Side C tears open with the Ska soaked combination of Natty King and the late, ultra-great King Stitt with Gimmie Gimmie. A righteous ode to the magic of the 1960's in Jamaica's musical history; King Stitt just humbles you and nuff praises to arguably the originator of DJ trade. May you rest peacefully, King Stitt! Jim "Nastics" Brown has been consistent since his Studio One entrance and is masterful on Sensimilla. His flowing delivery is an upliftment of the highest order over a supremely engineered riddim. Welton Irie was right there at the dawn of the 1980's and he hasn't lost his Zion touch. On Chant Down Babylon, he brings back the memories but with a veteran edge that's very pleasing. BOOMSHOT! The late, great Errol Scorcher is represented mightily with Ride Riddim. He masterfully chants a story about the beginning of his career and his devotion to consciousness, not slackness. Perhaps one of the last songs he voiced; this is a monster track with great musical backbone. Kojak put out some great works in the early 1980's (sometimes with Liza) and his works have been sporadic since but always great. This is the case on Hear Me Now Star. He just tears it up over a Dancehall tight riddim that sounds like it was voiced many years ago. Huge chuune.
Side D opens with the standout selection on this collection. Brigadier Jerry and Ranking Joe link up on Meditation Chant. Over Jackie Mittoo's "Drum Song" riddim, both veterans just chat consciousness like a roaring river. Briggy has only released a few albums in his long career but every song he puts out is impeccable Roots. Max raspect to both. Prince Jazzbo's Black Shadow was released a few years ago, but so nice to hear it again. A reality tune of the highest order. Note: Prince Jazzbo is seriously ill at this writing and donations and prayers are needed for his recovery). The sadly underrated Pompidoo is absolutely great on Selassie I Rule. He mashes it inna Burro Banton style and has a through and true delivery that makes this a solid effort. Big Youth has been active for decades but recently his singles have taken on a royal edge that's the work of The Most High. On Healing Of The Nation, his delivery is so smooth it's like he's having a reasoning with you. His mannerisms have so much emotion it's hard to describe. His best song, well, in a few months! This huge set closes with the inspiring Satta by Robert Mystic. A heartfelt ode to The Most High over a riddim of superior structure.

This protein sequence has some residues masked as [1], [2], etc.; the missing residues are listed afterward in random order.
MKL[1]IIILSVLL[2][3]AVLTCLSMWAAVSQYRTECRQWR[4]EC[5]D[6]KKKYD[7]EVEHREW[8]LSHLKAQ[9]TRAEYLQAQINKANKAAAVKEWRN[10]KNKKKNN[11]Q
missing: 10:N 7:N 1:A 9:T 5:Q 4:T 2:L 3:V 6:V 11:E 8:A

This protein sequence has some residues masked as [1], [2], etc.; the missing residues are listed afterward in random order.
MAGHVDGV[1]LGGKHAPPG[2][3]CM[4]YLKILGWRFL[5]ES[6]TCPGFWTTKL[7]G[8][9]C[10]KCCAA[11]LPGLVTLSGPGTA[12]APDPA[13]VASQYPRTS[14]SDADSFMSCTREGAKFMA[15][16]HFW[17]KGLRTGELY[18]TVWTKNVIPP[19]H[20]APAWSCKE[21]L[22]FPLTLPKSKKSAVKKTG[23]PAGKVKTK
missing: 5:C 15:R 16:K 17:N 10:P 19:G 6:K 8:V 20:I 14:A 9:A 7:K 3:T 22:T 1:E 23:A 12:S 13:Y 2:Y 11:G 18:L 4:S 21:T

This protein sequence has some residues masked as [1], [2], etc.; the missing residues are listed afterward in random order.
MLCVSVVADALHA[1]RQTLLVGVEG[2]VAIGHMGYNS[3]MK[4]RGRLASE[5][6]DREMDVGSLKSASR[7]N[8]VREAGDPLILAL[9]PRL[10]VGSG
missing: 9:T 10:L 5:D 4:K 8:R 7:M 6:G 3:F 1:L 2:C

After listening to "Dub Club - Foundation Come Again", first thought would be this is a compilation of legendary DJ's greatest songs. It's astonishing that such authenticity and capturing of the Real Authentic Sound that is King's Musik is a product from 2013. Well, dreams do become reality. The vision of Tom Chasteen and Tippa Lee to have that sound come back again is in clear view. This is the real deal with Foundation artists at their best with riddims of jaw dropping synchronicity. This is a must have for any Reggae music fan - you will not be disappointed; just amazed at the raw beauty. Highest recommendation! Go deh!!!!